Prisons and jails are not adequately equipped to manage the ever-growing population of mentally ill inmates. Despite deinstitutionalization efforts, prisons have steadily become the new psychiatric hospitals and unfortunately, because of the lack of treatment and the ability to properly supervise this population of inmates, these individuals are dying by their own hands at an alarming rate. This Note argues that the lack of proper care for mentally ill inmates is a violation of their constitutional right, despite their incarcerated status. The Department of Corrections and Community Supervision (DOCCS) should incorporate more concrete and universal rules and regulations for the …


Shareholder Primacy Versus Shareholder Accountability, William W. Bratton 2024 Seattle University School of Law

Shareholder Primacy Versus Shareholder Accountability, William W. Bratton

Seattle University Law Review

When corporations inflict injuries in the course of business, shareholders wielding environmental, social, and governance (“ESG”) principles can, and now sometimes do, intervene to correct the matter. In the emerging fact pattern, corporate social accountability expands out of its historic collectivized frame to become an internal subject matter—a corporate governance topic. As a result, shareholder accountability surfaces as a policy question for the first time. The Big Three index fund managers, BlackRock, Vanguard, and State Street, responded to the accountability question with ESG activism. In so doing, they defected against corporate legal theory’s central tenet, shareholder primacy. Shareholder primacy builds …


Public Primacy In Corporate Law, Dorothy S. Lund 2024 Seattle University School of Law

Public Primacy In Corporate Law, Dorothy S. Lund

Seattle University Law Review

This Article explores the malleability of agency theory by showing that it could be used to justify a “public primacy” standard for corporate law that would direct fiduciaries to promote the value of the corporation for the benefit of the public. Employing agency theory to describe the relationship between corporate management and the broader public sheds light on aspects of firm behavior, as well as the nature of state contracting with corporations. It also provides a lodestar for a possible future evolution of corporate law and governance: minimize the agency costs created by the divergence of interests between management and …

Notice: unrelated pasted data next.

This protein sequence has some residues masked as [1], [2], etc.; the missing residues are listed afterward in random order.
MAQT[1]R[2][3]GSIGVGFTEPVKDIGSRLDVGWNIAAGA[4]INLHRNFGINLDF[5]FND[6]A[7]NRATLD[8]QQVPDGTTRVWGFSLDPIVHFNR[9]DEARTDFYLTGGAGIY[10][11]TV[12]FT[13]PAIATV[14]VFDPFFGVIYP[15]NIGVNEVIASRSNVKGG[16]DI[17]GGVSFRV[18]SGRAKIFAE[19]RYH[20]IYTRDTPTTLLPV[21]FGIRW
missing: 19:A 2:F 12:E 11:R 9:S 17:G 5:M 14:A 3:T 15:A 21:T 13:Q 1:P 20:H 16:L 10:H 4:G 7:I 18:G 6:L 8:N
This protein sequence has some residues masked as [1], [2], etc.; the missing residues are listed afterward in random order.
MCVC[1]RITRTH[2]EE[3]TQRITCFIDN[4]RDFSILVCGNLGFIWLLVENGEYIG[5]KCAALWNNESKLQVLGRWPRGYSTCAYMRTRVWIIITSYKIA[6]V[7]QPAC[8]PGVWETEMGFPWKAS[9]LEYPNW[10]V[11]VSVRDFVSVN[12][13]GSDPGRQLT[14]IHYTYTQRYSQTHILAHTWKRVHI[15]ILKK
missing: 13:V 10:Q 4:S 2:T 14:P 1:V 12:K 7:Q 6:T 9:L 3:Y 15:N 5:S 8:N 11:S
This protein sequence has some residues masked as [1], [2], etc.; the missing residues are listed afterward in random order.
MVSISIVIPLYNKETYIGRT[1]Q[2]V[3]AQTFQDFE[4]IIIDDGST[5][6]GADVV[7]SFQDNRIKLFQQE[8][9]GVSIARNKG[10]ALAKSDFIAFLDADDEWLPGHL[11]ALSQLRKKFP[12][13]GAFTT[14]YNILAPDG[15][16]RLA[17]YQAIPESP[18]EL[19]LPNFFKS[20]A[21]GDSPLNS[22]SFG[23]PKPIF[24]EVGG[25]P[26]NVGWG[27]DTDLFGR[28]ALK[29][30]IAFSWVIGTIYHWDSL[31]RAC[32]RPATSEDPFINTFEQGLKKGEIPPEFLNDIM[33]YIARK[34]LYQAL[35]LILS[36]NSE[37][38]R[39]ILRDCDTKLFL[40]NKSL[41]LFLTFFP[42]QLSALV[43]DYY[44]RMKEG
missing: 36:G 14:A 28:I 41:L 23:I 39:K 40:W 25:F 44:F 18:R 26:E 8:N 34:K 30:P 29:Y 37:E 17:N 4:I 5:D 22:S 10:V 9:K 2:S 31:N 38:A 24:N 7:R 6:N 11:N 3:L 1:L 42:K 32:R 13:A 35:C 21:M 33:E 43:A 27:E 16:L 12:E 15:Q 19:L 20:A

Corporate Law In The Global South: Heterodox Stakeholderism, Mariana Pargendler 2024 Seattle University School of Law

Corporate Law In The Global South: Heterodox Stakeholderism, Mariana Pargendler

Seattle University Law Review

How do the corporate laws of Global South jurisdictions differ from their Global North counterparts? Prevailing stereotypes depict the corporate laws of developing countries as either antiquated or plagued by problems of enforcement and misfit despite formal convergence. This Article offers a different view by showing how Global South jurisdictions have pioneered heterodox stakeholder approaches in corporate law, such as the erosion of limited liability for purposes of stakeholder protection in Brazil and India, the adoption of mandatory corporate social responsibility in Indonesia and India, and the large-scale program of Black corporate ownership and empowerment in South Africa, among many …


Robo-Voting: Does Delegated Proxy Voting Pose A Challenge For Shareholder Democracy?, John Matsusaka, Chong Shu 2024 Seattle University School of Law

Robo-Voting: Does Delegated Proxy Voting Pose A Challenge For Shareholder Democracy?, John Matsusaka, Chong Shu

Seattle University Law Review

Robo-voting is the practice by an investment fund of mechanically voting in corporate elections according to the advice of its proxy advisor— in effect fully delegating its voting decision to its advisor. We examined over 65 million votes cast during the period 2008–2021 by 14,582 mutual funds to describe and quantify the prevalence of robo-voting. Overall, 33% of mutual funds robo-voted in 2021: 22% with ISS, 4% with Glass Lewis, and six percent with the recommendations of the issuer’s management. The fraction of funds that robo-voted increased until around 2013 and then stabilized at the current level. Despite the sizable …


The Esg Information System, Stavros Gadinis, Amelia Miazad 2024 Seattle University School of Law